In 2010, Unilever launched its Sustainability Living Plan that frames seven categories: health and hygiene, nutrition, greenhouse gases, water, waste, sustainable sourcing and better livelihoods. Unilever believes that using sustainability lens throughout their business helps them enhance their brand, reduce costs and wastes, drive innovation, and positively contribute to the environment and society. They are honest about their vision to double in size while reducing environmental impacts and positively contributing to social conditions. I appreciate their frankness about growing a profitable business is still their core mission. They recognize that their performance must be aligned with values and that consumers are their top priority.
Unilever has done their homework. With much thought and input from others, they developed their own Sustainable Agriculture Code to set priorities and guide their efforts when providing a fair market to farmers and small-scale operators. The Code is comprehensive and covers each of the seven elements of Sustainability Living Plan framework. They also have plans to source 100% of their agricultural raw materials from sustainable sources by 2020.
They recognize that smallholders need assistance in the form of training, better quality seeds and fertilizers to help them improve yields (and income). So, they help them. In their tea program alone, Unilever has trained 450,000 farmers in sustainable practices – just think of their potential scale in all key products. As they strengthen their positive contributions to farmer livelihoods, Unilever sill place a special importance on women who they consider have a ‘multiplier effect’ on lifting families out of poverty.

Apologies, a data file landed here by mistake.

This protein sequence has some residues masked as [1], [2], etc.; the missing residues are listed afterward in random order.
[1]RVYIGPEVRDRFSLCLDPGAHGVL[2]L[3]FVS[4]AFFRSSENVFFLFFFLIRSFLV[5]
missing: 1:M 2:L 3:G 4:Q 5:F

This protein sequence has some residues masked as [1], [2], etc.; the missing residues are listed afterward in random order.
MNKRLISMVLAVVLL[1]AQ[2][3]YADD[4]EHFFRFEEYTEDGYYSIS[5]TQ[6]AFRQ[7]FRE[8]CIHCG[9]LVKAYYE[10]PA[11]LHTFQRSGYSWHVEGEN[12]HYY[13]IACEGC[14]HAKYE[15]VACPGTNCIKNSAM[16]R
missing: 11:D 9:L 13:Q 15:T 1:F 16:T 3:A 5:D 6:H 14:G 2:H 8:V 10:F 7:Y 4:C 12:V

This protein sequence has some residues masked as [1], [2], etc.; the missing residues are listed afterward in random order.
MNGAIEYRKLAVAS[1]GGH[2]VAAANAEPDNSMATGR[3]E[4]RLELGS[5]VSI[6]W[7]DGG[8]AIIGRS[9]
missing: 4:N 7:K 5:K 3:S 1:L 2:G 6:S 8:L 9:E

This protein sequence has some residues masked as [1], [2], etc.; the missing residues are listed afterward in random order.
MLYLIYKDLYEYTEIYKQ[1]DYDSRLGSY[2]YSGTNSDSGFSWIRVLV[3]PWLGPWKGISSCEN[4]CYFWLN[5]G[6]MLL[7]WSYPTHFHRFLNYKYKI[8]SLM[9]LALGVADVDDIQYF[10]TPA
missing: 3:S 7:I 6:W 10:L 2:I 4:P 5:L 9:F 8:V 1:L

Unilever has also measured their products’ carbon and water footprints to gain a better understanding of where their impacts and opportunities exist along their supply chains. The majority of their greenhouse gas emissions and water impacts come from consumer use of their products (68% and 85%, respectively) followed by raw materials production (25% and 15%, respectively). They have goals to reduce both the carbon and water footprints in half by 2020.
They are trying to create new products that reduce the impacts during use by the consumer. They also work to address the raw material stage of the supply chain.
Traceability remains a challenge for Unilever in some commodities but they are actively working on solutions. They have initially used ‘book and claim’ certificates to address impacts associated with palm oil but are working with partners and suppliers to enable them to trace their palm oil back to the plantation.
Lastly, but certainly not least, they recognize that real breakthroughs are needed which requires strong partnerships. Innovation and science-based solutions will both be required.
While there are limitations to Unilever’s impact, they are having significant influence and are creating the elements (e.g. trainings, codes, metrics) that are adopted by others who do not have the resources to create this initial change. Unilever is also motivating and enabling positive change throughout their supply chains as well as setting higher expectations of other brands and sparking competition with competitors to make similar strides.
I hope more companies, big and small, follow Unilever’s lead.
 “Book and claim” certificates represent the social and environmental attributes associated with a certain quantity of certified palm oil even if that oil is not used in the buyer’s supply chain.